Gary Walker (BSM systems engineer) will then introduce you to the Bright Spectral Robot: The success of the Bright Star Monitor is impressive, currently operating at 300,000 images annually, with a total since inception of nearly 2 million images. It has recently been updated with Epsilon 180 Astrographs and Paramounts. This project explores the possibility of doing similar work with spectroscopy. The advantages of clear weather, dark skies, and autonomous operation are well proven for photometry, and the author believes that the time is right to do the same for spectroscopy. The author has configured a system consisting of ZWO and SBIG sCMOS cameras, a Shelyak UVEX spectrometer, a PlaneWave CDK 14 optical tube,a Planewave L350 Mount with Hi Rez Encoders, which gives a platform that can do this task. This is a progress report to date.
John Toone, "Visual Photometry of Variable Stars" Visual photometry is the original method of recording changes within variable stars, and it is as important today as it was 150 years ago when it was the sole means of measuring variable stars. Toone's presentation will demonstrate the basic methodology, how it can be optimized, and explain the effects of color & the relationship with Johnson V, which is the equivalent electronic photometry passband. Toone will also introduce you to the world’s most prolific visual observers of variable stars.
Dr. Elmé Breedt, "The Gaia Science Alerts Transient Survey" Now in its eighth year in orbit, the European Space Agency's Gaia satellite has already had a transformational impact on astronomy. Apart from its main goal of creating a 3-dimensional map of the Milky Way, Gaia is also discovering thousands of new objects through its transient survey, known as Gaia Science Alerts. Dr. Breedt, who works on the Gaia Science Alerts project, will talk about what goes on behind the scenes to run a survey like this, and discuss some of the interesting transients observed so far.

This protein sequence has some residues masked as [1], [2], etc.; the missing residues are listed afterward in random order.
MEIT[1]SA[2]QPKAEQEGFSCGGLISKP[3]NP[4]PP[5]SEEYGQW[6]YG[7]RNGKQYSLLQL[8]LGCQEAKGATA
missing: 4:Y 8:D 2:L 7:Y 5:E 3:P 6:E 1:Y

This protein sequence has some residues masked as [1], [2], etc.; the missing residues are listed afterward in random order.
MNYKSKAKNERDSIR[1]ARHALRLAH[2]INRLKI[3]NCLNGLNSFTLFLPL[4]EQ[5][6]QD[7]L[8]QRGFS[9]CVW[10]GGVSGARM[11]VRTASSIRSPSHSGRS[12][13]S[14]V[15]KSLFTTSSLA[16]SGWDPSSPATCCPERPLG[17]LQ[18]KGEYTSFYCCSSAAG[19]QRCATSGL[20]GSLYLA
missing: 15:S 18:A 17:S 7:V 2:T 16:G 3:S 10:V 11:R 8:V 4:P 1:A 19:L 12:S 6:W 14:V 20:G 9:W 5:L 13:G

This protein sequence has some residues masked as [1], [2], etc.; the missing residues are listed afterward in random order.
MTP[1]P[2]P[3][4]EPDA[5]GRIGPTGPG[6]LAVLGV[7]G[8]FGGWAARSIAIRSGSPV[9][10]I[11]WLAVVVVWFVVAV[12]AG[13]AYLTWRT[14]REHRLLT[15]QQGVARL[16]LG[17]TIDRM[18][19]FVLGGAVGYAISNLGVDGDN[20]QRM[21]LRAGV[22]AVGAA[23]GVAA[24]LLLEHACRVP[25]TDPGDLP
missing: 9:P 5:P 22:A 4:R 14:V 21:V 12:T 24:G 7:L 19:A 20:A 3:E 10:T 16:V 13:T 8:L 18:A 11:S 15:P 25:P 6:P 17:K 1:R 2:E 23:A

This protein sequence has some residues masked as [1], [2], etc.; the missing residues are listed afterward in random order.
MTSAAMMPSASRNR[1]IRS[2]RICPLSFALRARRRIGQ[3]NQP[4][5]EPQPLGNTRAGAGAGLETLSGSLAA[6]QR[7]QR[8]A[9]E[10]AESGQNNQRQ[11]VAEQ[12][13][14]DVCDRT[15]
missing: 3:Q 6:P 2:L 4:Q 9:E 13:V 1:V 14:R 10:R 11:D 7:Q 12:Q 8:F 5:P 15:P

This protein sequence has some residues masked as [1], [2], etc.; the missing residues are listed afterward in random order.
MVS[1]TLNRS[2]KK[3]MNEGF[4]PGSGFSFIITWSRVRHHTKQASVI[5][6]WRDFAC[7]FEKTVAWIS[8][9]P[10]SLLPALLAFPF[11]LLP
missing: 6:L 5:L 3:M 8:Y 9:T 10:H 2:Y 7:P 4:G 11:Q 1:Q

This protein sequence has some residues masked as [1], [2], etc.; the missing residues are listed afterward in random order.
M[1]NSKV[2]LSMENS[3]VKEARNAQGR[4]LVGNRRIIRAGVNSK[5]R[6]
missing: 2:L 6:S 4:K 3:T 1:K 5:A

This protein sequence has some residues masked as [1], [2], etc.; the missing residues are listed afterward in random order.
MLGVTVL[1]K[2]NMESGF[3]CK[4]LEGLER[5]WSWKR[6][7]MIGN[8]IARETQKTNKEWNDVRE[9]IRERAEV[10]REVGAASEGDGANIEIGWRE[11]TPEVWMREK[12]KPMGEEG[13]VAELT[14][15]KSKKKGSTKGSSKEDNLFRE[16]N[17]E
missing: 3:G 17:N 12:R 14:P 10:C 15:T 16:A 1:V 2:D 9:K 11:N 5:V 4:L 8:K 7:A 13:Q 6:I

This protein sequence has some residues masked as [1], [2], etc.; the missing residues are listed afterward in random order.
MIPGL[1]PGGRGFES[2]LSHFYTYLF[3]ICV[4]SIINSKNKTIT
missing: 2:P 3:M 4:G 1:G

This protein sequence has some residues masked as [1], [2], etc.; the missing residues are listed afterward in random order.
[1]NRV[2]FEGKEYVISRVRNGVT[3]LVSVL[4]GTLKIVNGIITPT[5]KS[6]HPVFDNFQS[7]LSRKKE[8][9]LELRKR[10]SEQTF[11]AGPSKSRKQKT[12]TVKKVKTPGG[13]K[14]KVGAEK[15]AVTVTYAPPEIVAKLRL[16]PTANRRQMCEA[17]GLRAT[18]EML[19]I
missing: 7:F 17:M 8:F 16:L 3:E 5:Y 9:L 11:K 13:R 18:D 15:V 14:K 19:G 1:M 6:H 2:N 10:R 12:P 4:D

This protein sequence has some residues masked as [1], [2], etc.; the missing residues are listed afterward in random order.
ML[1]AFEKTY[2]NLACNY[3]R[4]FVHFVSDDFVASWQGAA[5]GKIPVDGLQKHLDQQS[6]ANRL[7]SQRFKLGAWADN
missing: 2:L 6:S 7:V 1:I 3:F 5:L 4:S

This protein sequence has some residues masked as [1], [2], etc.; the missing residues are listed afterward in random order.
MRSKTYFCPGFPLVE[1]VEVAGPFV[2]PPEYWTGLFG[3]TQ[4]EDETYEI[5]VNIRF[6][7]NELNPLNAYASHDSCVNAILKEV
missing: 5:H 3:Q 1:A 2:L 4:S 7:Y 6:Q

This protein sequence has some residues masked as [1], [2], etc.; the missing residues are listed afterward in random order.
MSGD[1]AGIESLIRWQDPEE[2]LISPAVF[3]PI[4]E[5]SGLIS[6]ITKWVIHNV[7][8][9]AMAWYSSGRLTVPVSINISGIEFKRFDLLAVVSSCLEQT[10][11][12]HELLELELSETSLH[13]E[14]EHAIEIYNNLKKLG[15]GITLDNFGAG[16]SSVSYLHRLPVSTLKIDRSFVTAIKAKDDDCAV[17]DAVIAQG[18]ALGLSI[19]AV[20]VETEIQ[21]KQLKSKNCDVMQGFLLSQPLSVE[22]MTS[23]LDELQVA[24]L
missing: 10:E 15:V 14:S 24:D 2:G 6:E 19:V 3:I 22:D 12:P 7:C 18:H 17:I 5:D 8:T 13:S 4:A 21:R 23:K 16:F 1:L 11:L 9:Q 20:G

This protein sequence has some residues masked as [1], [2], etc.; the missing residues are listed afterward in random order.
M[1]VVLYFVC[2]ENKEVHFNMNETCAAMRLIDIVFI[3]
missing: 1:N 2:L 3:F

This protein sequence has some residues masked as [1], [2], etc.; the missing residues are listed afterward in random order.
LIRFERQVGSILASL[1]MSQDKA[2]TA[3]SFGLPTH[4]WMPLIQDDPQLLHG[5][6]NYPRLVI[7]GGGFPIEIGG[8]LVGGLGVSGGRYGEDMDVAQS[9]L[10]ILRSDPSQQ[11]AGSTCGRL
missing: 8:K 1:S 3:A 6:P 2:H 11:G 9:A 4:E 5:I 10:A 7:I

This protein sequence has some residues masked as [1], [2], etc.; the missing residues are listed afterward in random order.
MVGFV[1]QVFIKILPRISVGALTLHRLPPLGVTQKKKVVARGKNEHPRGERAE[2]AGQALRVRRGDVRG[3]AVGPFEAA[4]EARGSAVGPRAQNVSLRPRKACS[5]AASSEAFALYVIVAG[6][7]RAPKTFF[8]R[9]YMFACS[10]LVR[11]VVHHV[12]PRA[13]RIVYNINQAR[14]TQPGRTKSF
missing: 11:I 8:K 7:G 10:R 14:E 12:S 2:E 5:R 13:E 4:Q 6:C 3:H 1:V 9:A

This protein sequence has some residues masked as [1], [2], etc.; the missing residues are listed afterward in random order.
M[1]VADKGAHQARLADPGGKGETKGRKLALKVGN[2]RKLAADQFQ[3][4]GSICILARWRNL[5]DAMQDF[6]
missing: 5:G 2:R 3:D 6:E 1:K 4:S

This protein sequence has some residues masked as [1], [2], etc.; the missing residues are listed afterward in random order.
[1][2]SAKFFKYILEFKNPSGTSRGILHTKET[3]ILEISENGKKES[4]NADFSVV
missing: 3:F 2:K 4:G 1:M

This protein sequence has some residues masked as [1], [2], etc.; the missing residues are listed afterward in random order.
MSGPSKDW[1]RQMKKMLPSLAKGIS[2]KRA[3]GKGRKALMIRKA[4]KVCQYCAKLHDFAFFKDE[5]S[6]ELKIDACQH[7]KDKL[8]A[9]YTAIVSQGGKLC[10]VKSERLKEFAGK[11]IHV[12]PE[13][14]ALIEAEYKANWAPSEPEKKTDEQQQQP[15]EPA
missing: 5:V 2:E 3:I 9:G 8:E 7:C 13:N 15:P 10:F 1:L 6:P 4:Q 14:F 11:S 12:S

Dr. Gibor Basri, "Information and Illusions in Starspot Light Curves" Brightness variations of stars have been known for centuries. Some of them are due to the passage of starspots over the visible hemisphere as stars rotate. In the past 15 years, we have been able to gather vastly better, longer, and more numerous light curves from space--especially from the Kepler mission. Starspots have various sizes, grow and decay with various timescales, and appear at various locations over time; their composite light curve also depends on the stellar inclination. Stars like the Sun show such chaotic light curves that it is hard to infer even the rotation periods. In (more variable) stars that show clear periods, most light curves are deceptively simple, with one or two dips per stellar rotation. This simplicity is mostly illusory; the true spot distributions can be quite complicated. That presents problems to making astrophysical conclusions about the starspots. I’ll discuss what we are learning and how stellar variability changes as a function of stellar mass and age.
Ana Parra, "Ana's Journey into Exoplanet Transit Analysis" How did I go from not knowing anything about Exoplanets, planets that exist outside our Solar System, to wanting to record an Exoplanet transit with my first telescope? My journey began with an Astronomy 101 course, a few amazing mentors, and an opportunity to do exoplanet transit research. Learning the history of Exoplanets was the jumping point to analyzing exoplanet transits with the TESS Follow-up Observing Program Sub-Group 1, mentoring Boyce-Astro students interested in Exoplanet research, and reaching out to my fellow AAVSO ambassadors for support in purchasing and operating my very first telescope. I will discuss how Exoplanets were discovered, how we benefited from Exoplanet research, and my involvement in Exoplanet transit research. I will also share how important it is to have mentors and to become a mentor.